The Student News Site of University of Arizona

The Daily Wildcat

48° Tucson, AZ

The Daily Wildcat

The Daily Wildcat

 

Three reelected council members have high hopes in a new future for Tucson in their next term

On election night, three council members won re-election into office and now plan for their current term and Tucson’s future.

Last Tuesday, Regina Romero, Paul Cunningham and Shirley Scott, three Tucson City Council members, were re-elected into office. With another four-year term ahead of the incumbents, it’s time to get down to business.

“There’s been a really aggressive agenda to make improvements for the city, and I think that [the mayor and council] feel that the voters really validated that work with their vote on Tuesday,” said Laura Dent, the chief of staff for Romero.

Looking ahead at the next four years, Dent explained plans for the city, especially the growing downtown area.

“We’re going to continue working on economic development … and continuing on expanding our incentives downtown,” she said. “As anyone can see, our downtown has been booming over the past five years.”

Dent said Romero’s team is looking forward to providing the right incentives for growth, not only downtown, but across the city as well. Focusing on the areas that need development and support is important to create incentives for growth in those areas, Dent said.

Scott, who was first elected to the Tucson City Council in 1995 and was also re-elected this term, said she feels relieved that the votes went through smoothly and that there were no issues with the count.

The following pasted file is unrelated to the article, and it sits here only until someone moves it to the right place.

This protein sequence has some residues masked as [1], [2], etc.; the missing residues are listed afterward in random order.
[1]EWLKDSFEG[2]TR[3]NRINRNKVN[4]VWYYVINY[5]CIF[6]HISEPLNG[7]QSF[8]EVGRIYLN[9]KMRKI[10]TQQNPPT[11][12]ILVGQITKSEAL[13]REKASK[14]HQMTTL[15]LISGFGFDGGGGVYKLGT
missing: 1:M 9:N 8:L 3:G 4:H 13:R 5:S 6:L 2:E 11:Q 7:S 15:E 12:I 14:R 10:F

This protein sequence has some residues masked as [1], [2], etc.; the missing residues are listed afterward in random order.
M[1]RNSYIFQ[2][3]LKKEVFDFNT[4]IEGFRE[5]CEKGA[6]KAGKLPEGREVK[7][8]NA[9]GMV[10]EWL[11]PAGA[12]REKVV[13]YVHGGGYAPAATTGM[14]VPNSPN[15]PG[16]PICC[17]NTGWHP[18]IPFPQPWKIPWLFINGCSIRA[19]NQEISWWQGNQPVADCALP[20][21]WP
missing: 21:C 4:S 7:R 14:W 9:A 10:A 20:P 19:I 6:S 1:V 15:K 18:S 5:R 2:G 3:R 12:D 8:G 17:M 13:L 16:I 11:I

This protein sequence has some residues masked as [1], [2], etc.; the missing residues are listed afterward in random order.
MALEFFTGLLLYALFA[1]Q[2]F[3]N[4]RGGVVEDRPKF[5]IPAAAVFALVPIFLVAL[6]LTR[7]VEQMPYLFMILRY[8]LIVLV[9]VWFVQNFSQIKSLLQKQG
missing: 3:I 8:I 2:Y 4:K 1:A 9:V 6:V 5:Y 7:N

“We’re very pleased with the way things ran and now we need to get back to business,” Scott said.

With Scott’s next term ahead of her, she said she wants to look at issues that have not been primarily focused on, such as the Houghton Road Corridor: Tanque Verde Road to Interstate 10 project.

“Having made sure we had an award-winning start on Houghton Road, we have to make sure that continues,” Scott said.

During the campaign, the Republican City Council slate asked how the incumbents would improve Tucson’s poverty rate and crumbling roads. Both Dent and Scott said they will focus on economic development and the voter-approved Tucson City Roads Bond from 2012.

Romero, Cunningham and Scott all began campaigning earlier this year.

“It’s never too early to start talking about the work you’ve been doing,” Dent said. “I think [Romero] does a pretty good job of getting out there in front of the media and talking about her work. She really likes to focus on her constituent outreach, so she has a good relationship with her neighborhoods and with the folks here in Ward 1.”

Cunningham said that, while campaigns are over, the mayor and the city council have a long way to climb. He also said that, with the seven Pima County bonds being rejected by voters, “Tucson will face serious challenges in the next four years.”

Cunningham said he hopes to continue Tucson’s leadership in water conservation not only as a local leader, but a global leader as well. He also said he plans to keep the city’s downtown an area that “respects its history and heritage.”

In regards to his next term, Cunningham has plans for Tucson’s future, especially in expansion to aerospace.

“We need to expand the number of direct flights coming out of our airport, we need to improve our warehouse district and we need to develop an aerospace and tech sector in Tucson for high-paying, 21st century jobs,” Cunningham said.


Follow Amanda Oien on Twitter.


More to Discover
Activate Search